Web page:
"Your wife," said. I, "had God's good care,
And his remedies light and water and air.
All the doctors beyond a doubt,
Couldn't have cured Mrs. Rogers without."
TIiq deacon smiled and bowed his head :
"Then your bill Is nothing," he said ;
"God's be tho glory, as you say ;
God bless you, doctor, good day ! good day !'
If over 1 doctor that woman again,
I'll give her medicines made by men.'
i . .
promised my wife that I would not venture in tbe streets I There was one tiling that consoled me ; my companion
I shall not detail the particulars i appeared to be in deep sleep, for he did not even move. I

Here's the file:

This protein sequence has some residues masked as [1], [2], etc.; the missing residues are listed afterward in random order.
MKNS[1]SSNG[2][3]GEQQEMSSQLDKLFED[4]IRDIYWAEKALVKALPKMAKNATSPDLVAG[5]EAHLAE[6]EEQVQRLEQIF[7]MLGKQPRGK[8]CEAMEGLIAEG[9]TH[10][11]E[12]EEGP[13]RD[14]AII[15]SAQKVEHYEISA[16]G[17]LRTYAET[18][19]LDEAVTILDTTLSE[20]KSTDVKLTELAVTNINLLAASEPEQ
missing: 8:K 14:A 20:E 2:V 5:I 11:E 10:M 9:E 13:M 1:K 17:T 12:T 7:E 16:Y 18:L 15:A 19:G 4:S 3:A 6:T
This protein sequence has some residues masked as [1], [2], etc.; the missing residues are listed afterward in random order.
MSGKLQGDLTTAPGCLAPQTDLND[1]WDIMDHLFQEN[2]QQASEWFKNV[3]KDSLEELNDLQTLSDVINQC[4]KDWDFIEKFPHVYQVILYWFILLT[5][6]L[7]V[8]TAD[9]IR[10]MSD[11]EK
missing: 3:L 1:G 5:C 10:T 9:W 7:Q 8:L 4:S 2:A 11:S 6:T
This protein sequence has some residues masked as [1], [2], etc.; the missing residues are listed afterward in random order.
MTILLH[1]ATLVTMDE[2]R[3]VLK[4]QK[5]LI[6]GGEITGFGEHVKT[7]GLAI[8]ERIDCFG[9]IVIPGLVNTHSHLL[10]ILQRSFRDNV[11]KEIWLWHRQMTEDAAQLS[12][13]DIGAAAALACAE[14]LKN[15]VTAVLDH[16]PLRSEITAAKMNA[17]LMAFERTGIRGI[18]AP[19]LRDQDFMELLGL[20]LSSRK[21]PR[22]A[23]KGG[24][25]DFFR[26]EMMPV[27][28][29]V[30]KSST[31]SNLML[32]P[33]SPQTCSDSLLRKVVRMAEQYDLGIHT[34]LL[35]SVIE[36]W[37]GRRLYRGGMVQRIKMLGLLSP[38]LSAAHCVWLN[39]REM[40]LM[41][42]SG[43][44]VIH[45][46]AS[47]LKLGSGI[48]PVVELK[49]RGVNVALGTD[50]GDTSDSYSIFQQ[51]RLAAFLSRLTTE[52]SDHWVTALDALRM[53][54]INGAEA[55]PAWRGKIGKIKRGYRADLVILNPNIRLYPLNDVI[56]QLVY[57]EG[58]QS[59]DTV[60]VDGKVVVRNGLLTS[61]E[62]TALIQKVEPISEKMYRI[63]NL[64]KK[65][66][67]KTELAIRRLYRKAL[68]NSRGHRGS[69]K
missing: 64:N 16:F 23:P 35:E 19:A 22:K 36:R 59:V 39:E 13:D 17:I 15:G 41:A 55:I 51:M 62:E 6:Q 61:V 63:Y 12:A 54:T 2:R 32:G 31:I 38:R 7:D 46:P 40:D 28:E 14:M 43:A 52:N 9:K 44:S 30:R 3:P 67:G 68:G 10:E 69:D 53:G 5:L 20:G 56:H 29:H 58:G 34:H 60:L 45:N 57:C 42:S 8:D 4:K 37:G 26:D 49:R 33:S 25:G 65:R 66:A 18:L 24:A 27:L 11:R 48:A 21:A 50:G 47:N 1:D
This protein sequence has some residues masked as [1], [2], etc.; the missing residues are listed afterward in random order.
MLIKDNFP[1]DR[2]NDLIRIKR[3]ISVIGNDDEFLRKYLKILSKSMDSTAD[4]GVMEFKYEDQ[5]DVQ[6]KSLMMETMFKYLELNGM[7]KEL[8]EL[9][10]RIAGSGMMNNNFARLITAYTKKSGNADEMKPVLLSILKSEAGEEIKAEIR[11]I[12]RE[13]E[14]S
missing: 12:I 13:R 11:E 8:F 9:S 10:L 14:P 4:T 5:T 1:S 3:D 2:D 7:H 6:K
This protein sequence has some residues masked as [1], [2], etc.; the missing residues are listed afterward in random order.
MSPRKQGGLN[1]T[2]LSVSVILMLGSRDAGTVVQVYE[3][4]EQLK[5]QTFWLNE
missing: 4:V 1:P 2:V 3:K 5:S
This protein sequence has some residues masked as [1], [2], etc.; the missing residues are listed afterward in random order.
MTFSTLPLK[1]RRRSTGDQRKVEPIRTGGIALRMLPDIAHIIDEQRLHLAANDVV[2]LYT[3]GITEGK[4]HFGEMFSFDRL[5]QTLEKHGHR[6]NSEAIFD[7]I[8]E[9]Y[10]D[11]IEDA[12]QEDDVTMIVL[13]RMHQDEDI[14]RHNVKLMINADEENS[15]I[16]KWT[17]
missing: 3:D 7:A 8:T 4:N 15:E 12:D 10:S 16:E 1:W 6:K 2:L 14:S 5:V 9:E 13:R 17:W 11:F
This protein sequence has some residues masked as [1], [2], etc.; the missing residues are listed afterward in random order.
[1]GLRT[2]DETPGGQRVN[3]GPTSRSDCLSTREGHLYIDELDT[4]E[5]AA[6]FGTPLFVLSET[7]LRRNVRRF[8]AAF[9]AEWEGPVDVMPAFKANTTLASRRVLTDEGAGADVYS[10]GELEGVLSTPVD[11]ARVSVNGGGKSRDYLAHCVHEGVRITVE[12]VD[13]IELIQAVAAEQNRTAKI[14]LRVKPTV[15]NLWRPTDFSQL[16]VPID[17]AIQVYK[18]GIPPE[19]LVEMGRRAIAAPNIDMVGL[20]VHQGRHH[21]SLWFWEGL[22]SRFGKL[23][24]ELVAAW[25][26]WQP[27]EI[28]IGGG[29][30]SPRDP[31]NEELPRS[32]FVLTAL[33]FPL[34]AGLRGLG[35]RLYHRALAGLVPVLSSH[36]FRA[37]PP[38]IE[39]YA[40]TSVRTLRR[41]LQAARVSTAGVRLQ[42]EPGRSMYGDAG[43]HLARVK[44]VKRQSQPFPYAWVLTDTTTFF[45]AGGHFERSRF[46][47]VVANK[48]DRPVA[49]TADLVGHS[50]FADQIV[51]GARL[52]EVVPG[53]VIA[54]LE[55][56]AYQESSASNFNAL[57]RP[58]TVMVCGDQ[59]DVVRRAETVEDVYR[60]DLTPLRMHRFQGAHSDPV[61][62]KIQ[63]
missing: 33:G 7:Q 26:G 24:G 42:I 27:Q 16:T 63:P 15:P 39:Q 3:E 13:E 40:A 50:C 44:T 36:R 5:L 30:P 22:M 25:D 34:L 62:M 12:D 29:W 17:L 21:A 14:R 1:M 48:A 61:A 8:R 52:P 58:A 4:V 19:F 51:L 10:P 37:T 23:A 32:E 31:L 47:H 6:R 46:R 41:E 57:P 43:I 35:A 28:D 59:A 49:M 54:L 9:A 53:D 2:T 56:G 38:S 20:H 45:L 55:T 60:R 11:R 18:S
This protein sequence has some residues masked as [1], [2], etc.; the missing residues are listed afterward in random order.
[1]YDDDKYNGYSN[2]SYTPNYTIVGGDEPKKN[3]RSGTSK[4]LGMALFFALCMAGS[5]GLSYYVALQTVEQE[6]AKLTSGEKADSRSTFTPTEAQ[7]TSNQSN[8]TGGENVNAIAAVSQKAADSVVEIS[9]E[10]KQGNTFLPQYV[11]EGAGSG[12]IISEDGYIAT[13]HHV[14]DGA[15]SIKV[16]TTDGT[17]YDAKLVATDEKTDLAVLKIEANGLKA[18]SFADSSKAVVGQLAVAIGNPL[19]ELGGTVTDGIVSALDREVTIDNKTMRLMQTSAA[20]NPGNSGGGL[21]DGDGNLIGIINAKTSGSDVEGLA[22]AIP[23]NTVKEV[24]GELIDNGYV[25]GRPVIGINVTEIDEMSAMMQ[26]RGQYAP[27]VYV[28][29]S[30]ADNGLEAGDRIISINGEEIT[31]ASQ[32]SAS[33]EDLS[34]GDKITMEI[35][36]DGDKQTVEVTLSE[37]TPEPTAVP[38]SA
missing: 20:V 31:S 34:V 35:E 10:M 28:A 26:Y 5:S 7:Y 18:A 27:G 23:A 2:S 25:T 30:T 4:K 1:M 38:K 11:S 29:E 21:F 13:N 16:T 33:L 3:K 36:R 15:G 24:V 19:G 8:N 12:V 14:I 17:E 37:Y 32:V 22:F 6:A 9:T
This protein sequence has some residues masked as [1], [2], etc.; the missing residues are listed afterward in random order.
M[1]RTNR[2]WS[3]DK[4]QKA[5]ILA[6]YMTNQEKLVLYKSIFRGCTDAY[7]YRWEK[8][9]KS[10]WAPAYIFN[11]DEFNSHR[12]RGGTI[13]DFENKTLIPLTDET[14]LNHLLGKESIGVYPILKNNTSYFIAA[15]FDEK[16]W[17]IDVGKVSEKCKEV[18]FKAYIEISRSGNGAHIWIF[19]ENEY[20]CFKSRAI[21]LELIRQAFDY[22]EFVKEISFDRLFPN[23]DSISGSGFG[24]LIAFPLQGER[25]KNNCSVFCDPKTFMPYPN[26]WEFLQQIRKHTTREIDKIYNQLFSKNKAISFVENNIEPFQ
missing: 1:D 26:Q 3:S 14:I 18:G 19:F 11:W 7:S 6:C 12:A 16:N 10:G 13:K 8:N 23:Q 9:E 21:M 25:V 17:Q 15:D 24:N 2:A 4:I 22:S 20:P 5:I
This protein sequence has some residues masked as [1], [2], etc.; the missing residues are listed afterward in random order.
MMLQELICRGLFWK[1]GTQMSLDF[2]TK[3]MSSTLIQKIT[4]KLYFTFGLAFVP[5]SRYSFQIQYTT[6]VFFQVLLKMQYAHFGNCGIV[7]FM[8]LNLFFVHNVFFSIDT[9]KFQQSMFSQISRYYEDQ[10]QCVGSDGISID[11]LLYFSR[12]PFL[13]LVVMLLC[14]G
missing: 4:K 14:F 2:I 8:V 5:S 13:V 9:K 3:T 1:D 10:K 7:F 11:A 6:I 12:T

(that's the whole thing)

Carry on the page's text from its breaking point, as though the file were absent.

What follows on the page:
of Baltimore after dark.
of my journey. Wore T to do so I
could see the ridge made by his feet at the end of the bod.
crowded we wore ; how wo wore annoyed by a squalling &d that was all. I also noticed that the bed was a very
infant that it was utterly impossible to silence ; how we Jarge one. The man who had possession of it lay near
were delayed in the crossing of the Susquehanna by some , tuo wall, and there was plenty of space between him and
accident to the ferryboat ; how I tried to read, but could Clie outside lor me to lie without touching him. I screwed
not on account of the perfect babol around me ; how I mv courage up and began to undress but I suddenly re
endeavored to make fuu of the boys who sold apples, and ' membercd the landlord's words, that the stranger was an
had the laugh turned against me by those youthful vend- "ugly customer when he was riled," which made me do-